One of the critical factors to career success is business sponsorship and ensuring that the right people – the people who make the decisions – know who you are and the value you add. These are the people who will make the decisions about your career.

Your boss, your boss’ boss, your boss’ peers, your peers and your stakeholders: these are the people who will make the decisions about you. So you need to know what they think about you, the good and the bad. Ask them directly for feedback and learn from it. Don’t defend yourself. Practise courageous listening.

And yes, self-advocacy is important. There is a fine line between arrogance or boasting and self-advocacy. This is an important skill to learn.

5. Stop blaming others.

A lot of time can be wasted on being angry and blaming others. My favourite quote from Caroline’s presentation was this: ‘I am not saying that there will not be obstacles in your way, but I will say that the top 10 will be you!!’ Accept responsibility. Understand what is in your control and what you can change, then get on and change it.

6. Don’t make your problem everyone else’s problem.

In the workplace, as in life, you will encounter many different agendas, values and opinions. There is often no right or wrong – just variations. I like strawberry ice-cream and hate chocolate. You might love chocolate and can’t stand strawberry. Neither of us is wrong, evil, ignorant, stupid or difficult. We just have different opinions. My goal should not be to make you change your mind and realise that I am right. Sometimes we just have to agree to disagree. You may laugh at the ice-cream example but every day in the workplace and in life enemies are created and intentions misunderstood as a result of differences in opinions. Not every difference of opinion has to be a fight that you need to win.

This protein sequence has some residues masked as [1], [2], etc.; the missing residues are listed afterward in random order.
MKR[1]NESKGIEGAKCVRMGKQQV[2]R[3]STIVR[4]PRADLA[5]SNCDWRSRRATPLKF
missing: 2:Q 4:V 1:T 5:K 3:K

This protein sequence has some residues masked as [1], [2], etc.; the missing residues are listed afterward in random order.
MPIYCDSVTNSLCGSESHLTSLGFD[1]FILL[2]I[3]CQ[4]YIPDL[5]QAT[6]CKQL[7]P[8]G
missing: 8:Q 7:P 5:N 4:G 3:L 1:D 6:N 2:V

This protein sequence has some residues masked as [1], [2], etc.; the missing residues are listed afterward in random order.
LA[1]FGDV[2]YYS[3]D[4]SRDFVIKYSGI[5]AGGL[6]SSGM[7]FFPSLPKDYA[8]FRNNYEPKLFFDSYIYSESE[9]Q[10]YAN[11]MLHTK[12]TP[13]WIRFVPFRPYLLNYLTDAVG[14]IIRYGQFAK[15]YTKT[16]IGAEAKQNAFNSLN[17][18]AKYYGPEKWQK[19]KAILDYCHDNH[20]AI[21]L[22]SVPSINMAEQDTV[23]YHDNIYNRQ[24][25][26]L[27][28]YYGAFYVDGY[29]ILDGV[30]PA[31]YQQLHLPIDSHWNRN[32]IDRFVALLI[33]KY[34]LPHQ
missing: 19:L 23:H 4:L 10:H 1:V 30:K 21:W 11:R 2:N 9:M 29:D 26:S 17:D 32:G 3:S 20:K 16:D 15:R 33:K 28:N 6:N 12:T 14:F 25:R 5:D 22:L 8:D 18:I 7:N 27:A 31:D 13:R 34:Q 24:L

Choose to believe in other people’s good intentions until or unless you find out otherwise. For example, just because a manager does not support a female employee for promotion does not necessarily make him a misogynist or prejudiced. Perhaps she just didn’t have the necessary skills or experience. Don’t judge others or assign ill intent if there is none.

7. Know the steps to success, and get the order right.

Like baking the perfect cake, the right ingredients and the right method for creating change are critical. If you get the sequence out of order you just have batter. Remember:

Do your job.

Build credibility, trust and respect with your peers, managers, stakeholders.

Build relationships with those who can make a difference and share your value with others.

Manage the guardrails. Compromise and be patient with others. Don’t make your agenda, your issues or your needs other people’s problems.

Start advocating for yourself and others.

As you review this list, ask yourself: What actions do I need to take to create the career I want and deserve?

I would love to hear your feedback and thoughts. Let me know.